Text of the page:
He shares the mayor's background as a tech entrepreneur, but there are some differences between candidate Jack Hidary and Michael Bloomberg.
For starters, Hidary does not have a college degree. A self-made entrepreneur, Hidary attended Columbia University and studied philosophy and neuroscience but left school to complete a fellowship in clinical neuroscience at the National Institutes of Health. He never graduated from Columbia or anywhere else, according to a spokesman for his campaign.
The businessman also told GothamSchools that he would charge charter schools fees to use space in district school buildings, a move that would reverse Bloomberg's policy of letting the schools operate rent-free in public space.
Charter advocates say that to charge rent would cripple charter schools' ability to serve students, but critics say space-sharing causes overcrowding and tension inside school buildings.
"Charter co-location should continue as long as a reasonable cost is charged to such charters for co-location fees," Hidary said. "These fees can be phased in over the next few years to address any budget issues between public schools and charter schools."
Hidary, who has raised more than $430,000 since entering the mayoral race in June, recently completed a GothamSchools questionnaire about how he would run the city's schools with answers that ranged from vague to decisive.
Mayor Bloomberg's latest appointments to the Panel for Educational Policy are two men with ties to charter schools that have faced panel votes.
The appointments — made without fanfare — are drawing criticism from other panel members and critics of the panel, who say the new appointees' interests make them unable to assess proposed policies fairly. A proposal involving Success Academy Charter Schools, which one of the new board members has represented in legal proceedings, is up for a vote at tonight's panel meeting.
Last month, Joseph Lewis, Jr., was appointed to replace Rosemarie Maldonado, an administrator at John Jay College who had been on the panel since last July. According to his biography on the PEP website, Lewis attended New York City schools; has served on the board of Leadership Prep Charter School; and is currently on the boards of several other education organizations, including NYCAN, a group that has advocated for public school parents to be able to turn their schools into charter schools.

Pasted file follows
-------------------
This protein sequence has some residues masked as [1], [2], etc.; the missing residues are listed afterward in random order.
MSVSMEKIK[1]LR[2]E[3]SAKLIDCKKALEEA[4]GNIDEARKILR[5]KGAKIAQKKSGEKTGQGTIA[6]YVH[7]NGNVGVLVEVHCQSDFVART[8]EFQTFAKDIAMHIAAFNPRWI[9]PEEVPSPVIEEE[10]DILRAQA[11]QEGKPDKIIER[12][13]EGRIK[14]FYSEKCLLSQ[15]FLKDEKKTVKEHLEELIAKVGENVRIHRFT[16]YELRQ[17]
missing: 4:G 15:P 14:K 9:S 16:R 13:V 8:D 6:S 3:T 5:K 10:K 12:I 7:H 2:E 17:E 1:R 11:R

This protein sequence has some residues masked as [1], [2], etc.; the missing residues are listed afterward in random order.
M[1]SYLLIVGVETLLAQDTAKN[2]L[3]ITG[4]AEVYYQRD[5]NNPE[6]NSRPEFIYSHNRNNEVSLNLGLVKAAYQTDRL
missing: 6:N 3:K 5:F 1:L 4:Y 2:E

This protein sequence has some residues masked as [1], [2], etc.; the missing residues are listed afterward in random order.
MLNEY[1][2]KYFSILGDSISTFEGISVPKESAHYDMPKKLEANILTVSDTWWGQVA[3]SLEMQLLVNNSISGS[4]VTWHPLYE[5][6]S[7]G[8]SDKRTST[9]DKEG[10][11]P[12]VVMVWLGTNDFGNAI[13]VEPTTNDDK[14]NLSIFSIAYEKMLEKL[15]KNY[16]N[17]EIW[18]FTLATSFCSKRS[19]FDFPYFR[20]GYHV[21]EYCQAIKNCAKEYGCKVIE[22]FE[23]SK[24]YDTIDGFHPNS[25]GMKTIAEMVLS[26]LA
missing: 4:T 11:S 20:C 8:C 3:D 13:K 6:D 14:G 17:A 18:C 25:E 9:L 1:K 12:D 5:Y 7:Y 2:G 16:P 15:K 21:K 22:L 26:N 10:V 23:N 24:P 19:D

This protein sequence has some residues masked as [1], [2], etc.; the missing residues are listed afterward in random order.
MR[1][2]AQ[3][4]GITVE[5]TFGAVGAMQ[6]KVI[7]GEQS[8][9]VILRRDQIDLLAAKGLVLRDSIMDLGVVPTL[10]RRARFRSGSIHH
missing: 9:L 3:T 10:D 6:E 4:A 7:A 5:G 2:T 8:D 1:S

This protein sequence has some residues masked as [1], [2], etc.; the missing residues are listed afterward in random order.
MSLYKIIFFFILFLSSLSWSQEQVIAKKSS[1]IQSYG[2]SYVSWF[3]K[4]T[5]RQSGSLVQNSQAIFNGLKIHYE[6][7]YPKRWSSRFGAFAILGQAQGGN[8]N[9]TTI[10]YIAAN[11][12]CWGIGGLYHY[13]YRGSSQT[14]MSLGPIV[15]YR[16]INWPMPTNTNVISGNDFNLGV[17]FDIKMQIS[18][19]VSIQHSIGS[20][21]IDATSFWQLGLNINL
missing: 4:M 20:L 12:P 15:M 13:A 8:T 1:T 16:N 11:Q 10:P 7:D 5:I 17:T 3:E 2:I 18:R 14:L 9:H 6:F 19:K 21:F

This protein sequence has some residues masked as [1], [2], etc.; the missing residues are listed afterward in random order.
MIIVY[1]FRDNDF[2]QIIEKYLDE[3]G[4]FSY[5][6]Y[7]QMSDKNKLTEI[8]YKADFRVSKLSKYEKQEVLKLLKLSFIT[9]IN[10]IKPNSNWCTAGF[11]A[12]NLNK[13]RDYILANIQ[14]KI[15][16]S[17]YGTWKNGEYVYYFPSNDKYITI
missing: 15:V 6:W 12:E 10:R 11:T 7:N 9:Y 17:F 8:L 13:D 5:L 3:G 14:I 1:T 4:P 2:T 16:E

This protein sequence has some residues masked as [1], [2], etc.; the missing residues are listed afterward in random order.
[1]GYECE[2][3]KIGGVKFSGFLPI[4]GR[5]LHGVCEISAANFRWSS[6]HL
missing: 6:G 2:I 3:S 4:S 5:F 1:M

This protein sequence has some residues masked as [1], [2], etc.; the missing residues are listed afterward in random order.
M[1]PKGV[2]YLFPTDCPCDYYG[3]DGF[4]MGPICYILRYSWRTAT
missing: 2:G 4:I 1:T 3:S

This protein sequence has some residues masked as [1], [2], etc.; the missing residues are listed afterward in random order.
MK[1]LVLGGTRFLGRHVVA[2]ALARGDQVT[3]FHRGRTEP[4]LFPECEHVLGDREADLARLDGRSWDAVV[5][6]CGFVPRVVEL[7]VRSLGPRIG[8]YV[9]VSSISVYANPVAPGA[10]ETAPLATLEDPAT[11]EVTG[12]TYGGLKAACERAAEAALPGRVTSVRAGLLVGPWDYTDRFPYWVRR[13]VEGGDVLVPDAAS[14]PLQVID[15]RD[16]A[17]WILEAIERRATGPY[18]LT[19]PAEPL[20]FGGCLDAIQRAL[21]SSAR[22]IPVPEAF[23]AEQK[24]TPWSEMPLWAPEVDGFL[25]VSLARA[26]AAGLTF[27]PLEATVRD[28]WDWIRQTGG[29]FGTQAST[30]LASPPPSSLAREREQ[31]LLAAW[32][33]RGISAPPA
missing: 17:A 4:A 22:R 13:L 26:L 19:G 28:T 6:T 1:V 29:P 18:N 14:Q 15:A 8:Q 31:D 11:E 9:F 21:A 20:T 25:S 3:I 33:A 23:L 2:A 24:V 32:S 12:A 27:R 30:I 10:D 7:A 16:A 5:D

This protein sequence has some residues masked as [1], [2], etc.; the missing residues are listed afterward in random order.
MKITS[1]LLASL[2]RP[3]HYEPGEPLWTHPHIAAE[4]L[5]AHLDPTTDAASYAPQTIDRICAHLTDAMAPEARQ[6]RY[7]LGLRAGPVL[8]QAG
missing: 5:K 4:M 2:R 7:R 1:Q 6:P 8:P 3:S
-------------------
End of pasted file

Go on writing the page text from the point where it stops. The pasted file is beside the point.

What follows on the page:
The other new appointee is David Brown, an attorney who works at Paul, Weiss, Rifkind, Wharton, and Garrison LLP. While he mostly focuses on business litigation, according to the firm's website, he also does pro bono work for nonprofit clients, including the charter school network that most often seeks space in city school buildings.
Most education policy wonks in the city are focused on 2013, when New Yorkers will elect a replacement for Mayor Michael Bloomberg. But in a new report, a teacher advocacy group suggests that 2015 might be more important.
That's when mayoral control, the city's school governance system since 2003, is set to expire. Bloomberg convinced lawmakers to grant him control over the city's schools early in his tenure, but they built a sunset clause into the law so they would have to reconsider the governance structure every six years.
By the time of the first sunset in 2009, criticism that Bloomberg's school policies had marginalized communities had grown loud enough to derail a first effort to renew the governance law by the June 30 deadline. Mayoral control technically ended then, although a hastily constituted Board of Education effectively extended it in a nine-minute meeting, its first in six years. But lawmakers reinstated the law, with some tweaks, a month later. It is next due to sunset on June 30, 2015.
Teachers Unite, a group that emphasizes social justice in education, wants to start laying the groundwork for a post-mayoral control future now.
Tom Allon speaks about education policy at the New School near Union Square.
Upper West Sider and mayoral hopeful Tom Allon would oppose testing in elementary schools — even though the state, not the city, sets the testing schedule.
That was one of several policy positions he outlined for a sparse crowd of principals, campaign volunteers, and teachers’ union leader Michael Mulgrew yesterday evening who gathered to hear his first policy speech about education.
Allon, a former teacher and political outsider, said he wants to be the “education mayor” — a mantle Bloomberg sought early in his administration. Allon briefly taught English and journalism at his alma mater, Stuyvesant High School; aided city officials in the creation two small high schools in Manhattan; and sent three daughters to public schools.
The speech itself contained few hard proposals but instead focused on challenges facing the school system and a handful of small-scale solutions that are already in place, such as teacher mentoring programs that the UFT runs.
It was when audience members pressed Allon for specifics that he offered ideas of what an Allon administration might look like. (His five likely competitors in the Democratic primary have also started to stake out their education platforms, but none has yet delivered a policy address on the subject.)
Like Mayor Bloomberg, he would favor mayoral control and school choice. But like some of Bloomberg's fiercest critics, he would slash the Department of Education's central bureaucracy and reduce the emphasis on standardized testing.
And on some issues, he would strike out for a middle ground.